So far I like it. Bind 9 is setup securely, or specifically more secure than FC3. I did have compiler errors with cyrus-sasl-2.1.21.tar.gz; but, for setting up postfix to interact with gmail, the installed package work fine, unlike FC3.

Writing

Wietse listed my Postfix Tutorial under the Howtos and FAQs, so I feel good about making a small contribution. Reviews have been positive.

openvpn

I've been very impressed with openvpn. The documentation is well written; however, I still think there's room for an article. Specifically, I was thinking of creating a tutorial that would complement the Live Linux CD; but, have openvpn installed, with NFS in conjunction with UnionFS. Perhaps add instructions on compiling GCC? Nothing yet; I'm still in meticulous testing phase.

Linux Device Drivers, 3rd Editon

This book is extremely good, and it's released under the creative commons license. For $65 you can get a Delcom USB device. I've done a simple one here, which may help if you're thinking of doing a 2.6 kernel module for it and need help getting started.

SourceForge

I noticed SourceForge is using Fedora Core 2 for their servers. Interesting, it seems the Red Hat 9.0 and 8.0 users may be gravitating to the Fedora releases. Originally, from companies that I surveyed, there was the issue of on-going support. However, from my personal experience, I prefer working with the 2.6 kernel. I don't want to keep a server running an old version of the OS and dated applications for years. With SourceForge going with Fedora Core 2, it may throw some weight behind this decision as well. True, there is Debian. But, I prefer grub over lilo especially when configuring for software raid. Again true, you can get all of this under Debian, I'm starting to see Fedora pull ahead - just my observation.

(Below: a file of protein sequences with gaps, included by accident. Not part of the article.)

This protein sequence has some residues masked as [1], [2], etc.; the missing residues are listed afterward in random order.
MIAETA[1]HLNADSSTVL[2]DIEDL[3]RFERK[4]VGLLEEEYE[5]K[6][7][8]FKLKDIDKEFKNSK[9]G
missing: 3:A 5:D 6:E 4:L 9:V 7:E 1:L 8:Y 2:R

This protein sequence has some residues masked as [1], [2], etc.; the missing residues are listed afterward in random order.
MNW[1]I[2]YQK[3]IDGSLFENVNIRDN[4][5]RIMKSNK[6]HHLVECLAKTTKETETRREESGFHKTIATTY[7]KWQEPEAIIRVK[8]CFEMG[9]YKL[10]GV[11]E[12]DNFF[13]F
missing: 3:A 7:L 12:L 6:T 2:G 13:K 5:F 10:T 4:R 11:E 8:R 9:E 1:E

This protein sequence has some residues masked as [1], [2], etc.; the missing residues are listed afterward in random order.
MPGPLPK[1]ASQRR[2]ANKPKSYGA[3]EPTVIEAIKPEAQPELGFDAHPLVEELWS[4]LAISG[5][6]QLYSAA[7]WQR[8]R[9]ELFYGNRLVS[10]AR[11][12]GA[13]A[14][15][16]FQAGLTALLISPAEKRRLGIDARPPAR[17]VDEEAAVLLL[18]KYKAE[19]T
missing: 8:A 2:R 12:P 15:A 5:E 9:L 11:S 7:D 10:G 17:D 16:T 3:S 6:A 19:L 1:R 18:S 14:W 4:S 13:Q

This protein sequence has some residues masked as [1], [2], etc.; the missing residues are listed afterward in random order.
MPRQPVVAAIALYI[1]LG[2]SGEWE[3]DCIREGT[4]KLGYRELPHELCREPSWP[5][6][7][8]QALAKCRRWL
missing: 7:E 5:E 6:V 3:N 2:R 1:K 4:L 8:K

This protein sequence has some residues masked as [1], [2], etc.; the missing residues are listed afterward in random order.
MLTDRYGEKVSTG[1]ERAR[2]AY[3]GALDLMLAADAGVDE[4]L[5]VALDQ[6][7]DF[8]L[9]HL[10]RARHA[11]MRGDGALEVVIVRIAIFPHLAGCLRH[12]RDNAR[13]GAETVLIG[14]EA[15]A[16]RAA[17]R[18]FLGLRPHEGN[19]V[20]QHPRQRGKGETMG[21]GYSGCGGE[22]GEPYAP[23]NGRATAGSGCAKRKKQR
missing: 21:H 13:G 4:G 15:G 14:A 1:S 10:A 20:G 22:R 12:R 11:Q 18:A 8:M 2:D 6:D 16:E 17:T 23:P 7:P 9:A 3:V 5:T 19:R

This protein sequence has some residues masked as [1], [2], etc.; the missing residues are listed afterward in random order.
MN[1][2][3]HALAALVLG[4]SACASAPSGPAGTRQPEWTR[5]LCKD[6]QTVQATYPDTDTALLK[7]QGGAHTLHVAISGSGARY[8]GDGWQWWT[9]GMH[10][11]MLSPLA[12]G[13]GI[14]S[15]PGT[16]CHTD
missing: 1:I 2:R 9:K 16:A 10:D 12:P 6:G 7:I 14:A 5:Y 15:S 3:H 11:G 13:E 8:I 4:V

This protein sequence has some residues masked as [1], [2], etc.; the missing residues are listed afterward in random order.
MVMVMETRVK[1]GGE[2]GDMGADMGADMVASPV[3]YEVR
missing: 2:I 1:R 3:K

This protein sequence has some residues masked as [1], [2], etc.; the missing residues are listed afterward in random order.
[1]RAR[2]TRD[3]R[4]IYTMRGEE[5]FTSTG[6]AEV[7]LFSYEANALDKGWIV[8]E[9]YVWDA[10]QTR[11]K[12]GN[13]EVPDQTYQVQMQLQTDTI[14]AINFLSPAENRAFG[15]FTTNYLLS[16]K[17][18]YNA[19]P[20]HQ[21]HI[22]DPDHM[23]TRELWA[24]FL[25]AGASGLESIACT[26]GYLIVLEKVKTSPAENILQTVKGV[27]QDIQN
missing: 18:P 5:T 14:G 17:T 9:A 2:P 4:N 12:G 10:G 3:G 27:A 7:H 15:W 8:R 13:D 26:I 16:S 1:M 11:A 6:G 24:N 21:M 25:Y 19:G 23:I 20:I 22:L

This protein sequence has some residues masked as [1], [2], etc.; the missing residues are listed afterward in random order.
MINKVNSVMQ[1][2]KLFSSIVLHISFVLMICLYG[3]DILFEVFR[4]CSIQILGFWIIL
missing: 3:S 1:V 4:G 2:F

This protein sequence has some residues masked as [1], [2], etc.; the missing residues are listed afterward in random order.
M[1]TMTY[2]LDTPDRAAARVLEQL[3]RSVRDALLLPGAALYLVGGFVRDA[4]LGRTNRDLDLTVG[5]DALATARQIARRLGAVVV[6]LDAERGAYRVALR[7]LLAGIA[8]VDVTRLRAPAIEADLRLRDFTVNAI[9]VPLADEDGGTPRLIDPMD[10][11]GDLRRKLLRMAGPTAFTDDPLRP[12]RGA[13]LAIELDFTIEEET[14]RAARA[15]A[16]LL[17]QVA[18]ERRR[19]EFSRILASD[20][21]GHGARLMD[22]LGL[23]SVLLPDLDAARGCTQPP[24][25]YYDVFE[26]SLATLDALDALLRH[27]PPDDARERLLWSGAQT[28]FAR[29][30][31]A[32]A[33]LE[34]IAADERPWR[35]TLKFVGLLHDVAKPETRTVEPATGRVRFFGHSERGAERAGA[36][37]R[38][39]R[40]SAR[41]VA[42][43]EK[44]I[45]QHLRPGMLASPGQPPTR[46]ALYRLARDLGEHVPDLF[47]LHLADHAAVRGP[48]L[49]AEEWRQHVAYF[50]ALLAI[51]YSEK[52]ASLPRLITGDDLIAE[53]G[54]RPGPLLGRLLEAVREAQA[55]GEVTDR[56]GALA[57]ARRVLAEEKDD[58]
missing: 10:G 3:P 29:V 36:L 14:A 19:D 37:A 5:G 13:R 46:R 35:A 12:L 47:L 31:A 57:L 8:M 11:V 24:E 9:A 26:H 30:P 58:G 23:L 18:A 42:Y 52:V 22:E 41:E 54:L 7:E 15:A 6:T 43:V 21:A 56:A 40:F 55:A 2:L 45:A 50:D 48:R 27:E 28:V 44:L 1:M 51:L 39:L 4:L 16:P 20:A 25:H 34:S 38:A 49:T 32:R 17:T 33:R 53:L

Articles

The MySQL Tips is averaging 40 downloads per hour. I think the SQLite Tutorial and Gmail article are more interesting. The Live Linux CD gets a lot of reads from the UK. And Breaking Firewalls generated the most hate mail - seems System Administrators are shutting down port 22 because of this article. I would encourage them to reread and re-think the article before taking such actions. In reality, I think it's just a few people complaining loudly.

Today's Tip

Instead of using ``ps auxf|grep 'someprocess' try the following. For example, suppose you start working with openvpn, and you want to see if it's running.

        ps -fC openvpn
  UID        PID  PPID  C STIME TTY          TIME CMD
  nobody   27092     1  0 09:45 ?        00:00:00 openvpn server.conf

I think the above method is cleaner.

4 May 2005 (updated 4 May 2005 at 19:54 UTC) »
Google Gmail on Home Linux Box using Postfix and Fetchmail

Yes, you can relay all your mail to Google Gmail from your home system, if you have a Gmail account. Plus, you can get it delivered, fetched, locally.

Postfix has to be configured with TLS and SASL. The following listing will probably make sense, if you're familiar with Postfix. If you've never used Postfix, then, you might want to read the complete tutorial ``Google Gmail on Home Linux Box using Postfix and Fetchmail''

 /etc/postfix/main.cf
      transport_maps = hash:/etc/postfix/transport
      smtp_sasl_password_maps = hash:/etc/postfix/sasl_passwd
     smtp_generic_maps = hash:/etc/postfix/generic

/etc/postfix/transport # Contents of /etc/postfix/transport # # This sends mail to Gmail gmail.com smtp:[smtp.gmail.com] # # Except mail going to the tape and closet server tape.squeezel.com relay:[tape.squeezel.com] closet.squeezel.com relay:[closet.squeezel.com]